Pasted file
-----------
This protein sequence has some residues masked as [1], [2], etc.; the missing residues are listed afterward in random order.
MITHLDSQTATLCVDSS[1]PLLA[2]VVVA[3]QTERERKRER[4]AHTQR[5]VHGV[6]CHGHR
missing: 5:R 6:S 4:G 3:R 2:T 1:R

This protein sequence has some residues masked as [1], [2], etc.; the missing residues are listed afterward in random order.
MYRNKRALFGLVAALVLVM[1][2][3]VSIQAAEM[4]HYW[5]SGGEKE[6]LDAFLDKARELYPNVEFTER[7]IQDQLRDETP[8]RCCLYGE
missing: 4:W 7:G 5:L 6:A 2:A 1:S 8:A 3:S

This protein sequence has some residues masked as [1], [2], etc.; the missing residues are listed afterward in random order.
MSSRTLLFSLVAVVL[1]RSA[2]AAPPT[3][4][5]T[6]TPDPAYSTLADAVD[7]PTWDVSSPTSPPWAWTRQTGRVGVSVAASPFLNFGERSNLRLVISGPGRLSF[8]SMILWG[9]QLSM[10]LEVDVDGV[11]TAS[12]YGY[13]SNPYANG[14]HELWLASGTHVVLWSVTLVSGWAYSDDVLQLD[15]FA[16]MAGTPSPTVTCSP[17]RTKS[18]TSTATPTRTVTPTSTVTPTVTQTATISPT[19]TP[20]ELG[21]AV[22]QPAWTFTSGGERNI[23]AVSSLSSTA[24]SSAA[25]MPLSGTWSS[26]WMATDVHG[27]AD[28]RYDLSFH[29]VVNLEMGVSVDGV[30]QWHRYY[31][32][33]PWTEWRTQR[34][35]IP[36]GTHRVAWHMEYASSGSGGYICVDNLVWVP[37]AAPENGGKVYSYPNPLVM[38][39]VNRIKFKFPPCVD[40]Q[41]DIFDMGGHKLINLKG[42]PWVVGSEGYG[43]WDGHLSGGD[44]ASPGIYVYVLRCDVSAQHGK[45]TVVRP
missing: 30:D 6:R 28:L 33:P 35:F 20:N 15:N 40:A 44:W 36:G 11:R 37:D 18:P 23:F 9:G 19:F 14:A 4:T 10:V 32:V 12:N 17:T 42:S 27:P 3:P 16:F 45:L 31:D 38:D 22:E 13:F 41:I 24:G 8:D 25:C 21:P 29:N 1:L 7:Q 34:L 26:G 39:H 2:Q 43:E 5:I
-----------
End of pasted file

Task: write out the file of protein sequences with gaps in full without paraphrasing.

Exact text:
This protein sequence has some residues masked as [1], [2], etc.; the missing residues are listed afterward in random order.
MITHLDSQTATLCVDSS[1]PLLA[2]VVVA[3]QTERERKRER[4]AHTQR[5]VHGV[6]CHGHR
missing: 5:R 6:S 4:G 3:R 2:T 1:R

This protein sequence has some residues masked as [1], [2], etc.; the missing residues are listed afterward in random order.
MYRNKRALFGLVAALVLVM[1][2][3]VSIQAAEM[4]HYW[5]SGGEKE[6]LDAFLDKARELYPNVEFTER[7]IQDQLRDETP[8]RCCLYGE
missing: 4:W 7:G 5:L 6:A 2:A 1:S 8:A 3:S

This protein sequence has some residues masked as [1], [2], etc.; the missing residues are listed afterward in random order.
MSSRTLLFSLVAVVL[1]RSA[2]AAPPT[3][4][5]T[6]TPDPAYSTLADAVD[7]PTWDVSSPTSPPWAWTRQTGRVGVSVAASPFLNFGERSNLRLVISGPGRLSF[8]SMILWG[9]QLSM[10]LEVDVDGV[11]TAS[12]YGY[13]SNPYANG[14]HELWLASGTHVVLWSVTLVSGWAYSDDVLQLD[15]FA[16]MAGTPSPTVTCSP[17]RTKS[18]TSTATPTRTVTPTSTVTPTVTQTATISPT[19]TP[20]ELG[21]AV[22]QPAWTFTSGGERNI[23]AVSSLSSTA[24]SSAA[25]MPLSGTWSS[26]WMATDVHG[27]AD[28]RYDLSFH[29]VVNLEMGVSVDGV[30]QWHRYY[31][32][33]PWTEWRTQR[34][35]IP[36]GTHRVAWHMEYASSGSGGYICVDNLVWVP[37]AAPENGGKVYSYPNPLVM[38][39]VNRIKFKFPPCVD[40]Q[41]DIFDMGGHKLINLKG[42]PWVVGSEGYG[43]WDGHLSGGD[44]ASPGIYVYVLRCDVSAQHGK[45]TVVRP
missing: 30:D 6:R 28:L 33:P 35:F 20:N 15:N 40:A 44:W 36:G 11:R 37:D 18:P 23:F 9:G 19:F 14:A 4:T 10:V 32:V 12:N 17:T 42:S 27:P 3:P 16:F 45:L 31:D 38:D 22:E 13:F 41:I 24:G 8:D 25:C 21:P 29:N 1:L 7:Q 34:L 26:G 39:H 2:Q 43:E 5:I